Tuesday, August 28, 2012

Getting Crossed Up is a Good Thing...

Over in the APN Facebook Open Group, a wonderful question came up which inspired this article about being cross... or actually crossbanded.

Every ham knows operating UHF & VHF allows wonderful point to point, close range communications, however, effective signal range can be another matter. With handheld radios transmitting with only a few paltry watts, and frequencies which travel line of sight, and often subject to scattering by obstacles like buildings, terrain or vegetation, the distances which UHF & VHF radios can get a signal out, can often be too limited. For the most part, most activity on the upper bands involve using signal boosting repeater operations, where each individual point is actually communicating to a powerful repeater, instead of the intended receive point directly.
It's a system that works like gangbusters. Repeaters allow UHF/VHF communications far past normal ranges...it's THE thing to do. But what of the lowly handheld which, for one reason or another, can hear the repeater, but just doesn't have the stuff to get a signal to the repeater? That's when you need to get cross... as in Crossband Repeat.

Crossband capable Icom IC-2820H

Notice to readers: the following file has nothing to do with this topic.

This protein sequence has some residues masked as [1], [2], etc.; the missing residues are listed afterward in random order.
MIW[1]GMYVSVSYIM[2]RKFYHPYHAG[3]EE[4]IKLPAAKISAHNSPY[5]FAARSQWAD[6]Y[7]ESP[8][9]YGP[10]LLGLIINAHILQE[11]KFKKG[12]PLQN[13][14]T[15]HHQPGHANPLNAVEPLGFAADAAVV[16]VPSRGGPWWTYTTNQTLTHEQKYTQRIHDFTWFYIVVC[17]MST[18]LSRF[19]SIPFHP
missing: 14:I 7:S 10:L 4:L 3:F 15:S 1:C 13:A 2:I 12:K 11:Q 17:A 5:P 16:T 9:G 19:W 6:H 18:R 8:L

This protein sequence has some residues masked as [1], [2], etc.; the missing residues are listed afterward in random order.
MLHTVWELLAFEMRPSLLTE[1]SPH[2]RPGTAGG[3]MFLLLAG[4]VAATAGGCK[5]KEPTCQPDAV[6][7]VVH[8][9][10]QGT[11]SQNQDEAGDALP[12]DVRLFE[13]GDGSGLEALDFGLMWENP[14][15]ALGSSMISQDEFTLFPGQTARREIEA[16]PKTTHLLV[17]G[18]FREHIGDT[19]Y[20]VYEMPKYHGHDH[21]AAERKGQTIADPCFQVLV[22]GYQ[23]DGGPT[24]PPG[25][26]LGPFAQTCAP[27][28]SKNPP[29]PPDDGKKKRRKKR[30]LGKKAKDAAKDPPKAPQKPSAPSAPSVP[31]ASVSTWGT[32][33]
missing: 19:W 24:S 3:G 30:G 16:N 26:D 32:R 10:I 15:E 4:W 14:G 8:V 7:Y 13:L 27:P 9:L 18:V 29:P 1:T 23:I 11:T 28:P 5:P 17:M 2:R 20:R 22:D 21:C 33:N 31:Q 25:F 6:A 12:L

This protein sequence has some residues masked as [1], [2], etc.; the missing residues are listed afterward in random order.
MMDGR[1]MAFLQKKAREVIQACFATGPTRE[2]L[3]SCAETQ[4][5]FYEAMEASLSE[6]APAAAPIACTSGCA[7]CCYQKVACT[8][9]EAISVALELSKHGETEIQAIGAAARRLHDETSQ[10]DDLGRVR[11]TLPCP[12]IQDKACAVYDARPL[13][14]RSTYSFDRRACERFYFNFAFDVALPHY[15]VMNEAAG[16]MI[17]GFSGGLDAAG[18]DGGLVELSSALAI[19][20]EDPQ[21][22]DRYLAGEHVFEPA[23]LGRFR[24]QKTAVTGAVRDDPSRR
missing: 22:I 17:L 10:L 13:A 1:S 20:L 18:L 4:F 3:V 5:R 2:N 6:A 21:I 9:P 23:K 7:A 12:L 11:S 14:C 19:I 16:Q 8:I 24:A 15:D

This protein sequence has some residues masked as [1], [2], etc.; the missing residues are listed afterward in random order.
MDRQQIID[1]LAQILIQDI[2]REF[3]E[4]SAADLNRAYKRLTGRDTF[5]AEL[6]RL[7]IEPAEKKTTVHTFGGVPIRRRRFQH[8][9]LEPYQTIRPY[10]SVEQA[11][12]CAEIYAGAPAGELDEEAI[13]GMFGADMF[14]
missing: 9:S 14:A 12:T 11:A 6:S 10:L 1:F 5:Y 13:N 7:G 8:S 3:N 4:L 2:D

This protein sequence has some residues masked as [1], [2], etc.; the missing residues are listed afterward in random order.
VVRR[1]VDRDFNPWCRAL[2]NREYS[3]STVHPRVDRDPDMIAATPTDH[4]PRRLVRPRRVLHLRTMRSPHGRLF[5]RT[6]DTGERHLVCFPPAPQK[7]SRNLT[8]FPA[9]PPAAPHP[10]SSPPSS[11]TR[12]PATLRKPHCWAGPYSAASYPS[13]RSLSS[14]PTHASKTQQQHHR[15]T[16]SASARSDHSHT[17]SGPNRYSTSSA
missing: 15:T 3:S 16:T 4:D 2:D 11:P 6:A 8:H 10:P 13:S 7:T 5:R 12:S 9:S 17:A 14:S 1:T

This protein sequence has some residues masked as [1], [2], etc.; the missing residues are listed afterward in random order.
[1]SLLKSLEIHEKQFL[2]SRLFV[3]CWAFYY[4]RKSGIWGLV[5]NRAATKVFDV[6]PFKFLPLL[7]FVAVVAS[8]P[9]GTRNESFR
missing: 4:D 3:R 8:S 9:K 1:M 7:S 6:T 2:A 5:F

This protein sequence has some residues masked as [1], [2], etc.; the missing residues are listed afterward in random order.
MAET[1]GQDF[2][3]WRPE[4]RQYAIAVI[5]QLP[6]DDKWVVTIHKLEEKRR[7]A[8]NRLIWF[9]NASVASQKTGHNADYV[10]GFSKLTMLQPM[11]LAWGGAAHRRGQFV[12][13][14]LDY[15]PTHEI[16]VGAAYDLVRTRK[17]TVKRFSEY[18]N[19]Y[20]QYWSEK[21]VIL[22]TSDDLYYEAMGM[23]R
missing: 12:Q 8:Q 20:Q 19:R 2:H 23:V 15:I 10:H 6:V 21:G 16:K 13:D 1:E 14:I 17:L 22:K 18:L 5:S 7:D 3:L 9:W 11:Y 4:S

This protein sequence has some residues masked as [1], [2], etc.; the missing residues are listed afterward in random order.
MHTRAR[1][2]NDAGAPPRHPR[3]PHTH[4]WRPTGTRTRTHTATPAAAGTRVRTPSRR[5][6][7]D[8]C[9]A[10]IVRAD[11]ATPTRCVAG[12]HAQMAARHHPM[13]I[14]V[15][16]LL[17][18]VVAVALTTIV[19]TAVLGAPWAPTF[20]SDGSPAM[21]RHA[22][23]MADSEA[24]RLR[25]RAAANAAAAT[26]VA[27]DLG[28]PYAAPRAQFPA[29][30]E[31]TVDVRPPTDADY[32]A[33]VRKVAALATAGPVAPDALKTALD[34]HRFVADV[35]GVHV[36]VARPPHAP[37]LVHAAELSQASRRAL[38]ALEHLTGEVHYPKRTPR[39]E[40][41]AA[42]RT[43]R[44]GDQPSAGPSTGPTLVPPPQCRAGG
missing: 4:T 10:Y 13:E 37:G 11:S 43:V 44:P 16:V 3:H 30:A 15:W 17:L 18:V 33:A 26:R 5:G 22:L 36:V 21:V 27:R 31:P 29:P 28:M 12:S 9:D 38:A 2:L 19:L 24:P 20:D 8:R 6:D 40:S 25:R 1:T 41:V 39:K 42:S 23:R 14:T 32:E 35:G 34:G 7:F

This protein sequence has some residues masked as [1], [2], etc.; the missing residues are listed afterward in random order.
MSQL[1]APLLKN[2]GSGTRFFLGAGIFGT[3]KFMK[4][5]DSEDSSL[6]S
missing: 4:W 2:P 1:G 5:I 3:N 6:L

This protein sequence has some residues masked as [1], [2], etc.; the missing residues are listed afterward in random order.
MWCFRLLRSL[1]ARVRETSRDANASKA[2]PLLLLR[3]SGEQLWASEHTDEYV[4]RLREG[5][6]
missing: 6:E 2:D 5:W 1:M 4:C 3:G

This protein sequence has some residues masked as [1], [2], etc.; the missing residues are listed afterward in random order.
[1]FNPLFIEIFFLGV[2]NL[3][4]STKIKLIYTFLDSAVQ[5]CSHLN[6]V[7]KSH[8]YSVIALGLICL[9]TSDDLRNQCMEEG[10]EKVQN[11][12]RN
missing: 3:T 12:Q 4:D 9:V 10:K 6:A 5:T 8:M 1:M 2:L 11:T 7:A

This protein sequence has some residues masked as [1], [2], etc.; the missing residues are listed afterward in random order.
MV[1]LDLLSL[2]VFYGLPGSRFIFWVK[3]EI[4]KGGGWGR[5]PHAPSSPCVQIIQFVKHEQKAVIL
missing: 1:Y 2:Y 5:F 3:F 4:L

One of the neat features some mobile UHF/VHF dual-band radios offer, is the ability to simultaneously receive on one band, and transmit on another band... to crossband repeat. That neat feature adds the ability to boost a weak signal...like from your little handheld...and give it the power it needs to be heard several miles away at the big repeater, or to any receive point far beyond the range of the handheld. Besides a crossband capable mobile or base radio, you need a handheld radio with dual-band capability...usually 2 meter and 70 centimeter (440 Mhz.), and able to operate "split", or able to transmit on one frequency & receive on another, (most dual-band handheld radios do). The method of setting up a crossband radio would depend on the individual model radio, but in essence the crossbanding radio is usually set up to receive a 70cm discrete frequency...say 444.600MHz... and transmit on the target 2 meter repeater frequency, or the discrete 2 meter simplex frequency your receiving party is monitoring. Then you would transmit to your crossband radio on the 70cm frequency, and split receive the repeaters 2 meter transmit frequency, or whatever frequency your receiving party is operating on. The following diagrams may help visualize this method...
Neat-o Diagram made by yours truely!
It's easy to see that crossbanding can extend greatly the operating range of a small handheld radio, allowing greater ability to operate in less than optimal conditions, as well as enabling you far greater capability to set up remote net operations free of additional outside support... perfectly suited for emergency ops. If you like to learn more about crossbanding, here's a great article on the Worldwide Radio Forum, which may help you further.
So the next time you can't get your signal into the local repeater, don't get cross... just get crossbanded!        '73 from KI4HEE

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